It is a hostel takeover in Williamsburg.
A homeless shelter operator will turn a Varet Street hostel into a 140-bed refuge for men over the age of 55 by the end of the month, according to the city, leaving some neighbors uneasy that it will put local families and workers and in danger.
“I’m really concerned — I have two kids, we hang outside sometimes,” said Vanessa Pacini, who runs a neighboring cafe, where she also lives with her husband and two kids. “I have one worker, she’s a girl, she closes the cafe at 9, 9:30 — do I have to worry about her being out there at that time?”
Provider Project Renewal will take over the New York Loft Hostel between Bogart and White streets — a popular lodging for travelling hipsters — to run the shelter, as first reported by Bushwick Daily.
The shelter will treat residents for medical, psychiatric, and substance abuse problems in-house, as well as providing job training, according to a Department of Homeless Services release. Refuge dwellers are “expected” to stay about nine months, and the organization will try to help them find permanent housing.
The outfit is putting some security measures in place, according to the city — residents will have a 10 pm curfew, eat all their meals at the facility, and no sex offenders will be allowed to stay there, the agency said.
Security guards will be on site around the clock, and will also patrol outside the facility when Williamsburg Charter High School a block away opens and closes, the city said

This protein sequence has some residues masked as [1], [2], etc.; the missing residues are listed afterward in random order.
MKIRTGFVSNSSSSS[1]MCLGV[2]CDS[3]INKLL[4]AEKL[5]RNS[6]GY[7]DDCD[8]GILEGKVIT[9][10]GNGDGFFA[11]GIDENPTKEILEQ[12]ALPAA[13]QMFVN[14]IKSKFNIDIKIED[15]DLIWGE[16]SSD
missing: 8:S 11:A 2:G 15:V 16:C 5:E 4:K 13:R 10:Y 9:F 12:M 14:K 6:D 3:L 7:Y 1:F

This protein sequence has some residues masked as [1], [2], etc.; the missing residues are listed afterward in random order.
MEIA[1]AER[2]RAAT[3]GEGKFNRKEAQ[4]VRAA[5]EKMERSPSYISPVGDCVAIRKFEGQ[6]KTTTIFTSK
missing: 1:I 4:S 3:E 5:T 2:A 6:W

Project Renewal also intends to hire locals to fill 24 positions at the shelter, and will hold “regular” meetings with community members where they can air any concerns or issues they have, according to the release.
But some locals said communication hasn’t been great so far — Pacini and others say they only heard about the shelter last week via word-of-mouth or through the Bushwick Daily post, though the department says it invited homeowners, community board members, and officials to a meeting about the plan on July 11.
Several neighbors said they nevertheless understand that the city needs to create new shelters and they have to go somewhere — one resident is even happy about the new facility, which she cautiously hopes could help stave off the area’s rapid gentrification.
“Initially, I thought it sucked, because they have a nice place there, but maybe that will keep things in check — so that it can’t go too ‘luxury,’ ” photographer and four-year resident Eva Mueller said. “So in a way I find it good this is happening because the area is changing a lot and getting expensive.”
But it was unwelcome news for others — one longtime denizen believes the shelter tenants will bring crime back to an area that has been getting safer in recent years.
“It’s just going to bring us more problems,” said the lifelong resident and 22-year homeowner who declined to give his name. “They will be going around stealing packages and trying to break into cars, trying to steal from people near the [Morgan Avenue L train station].”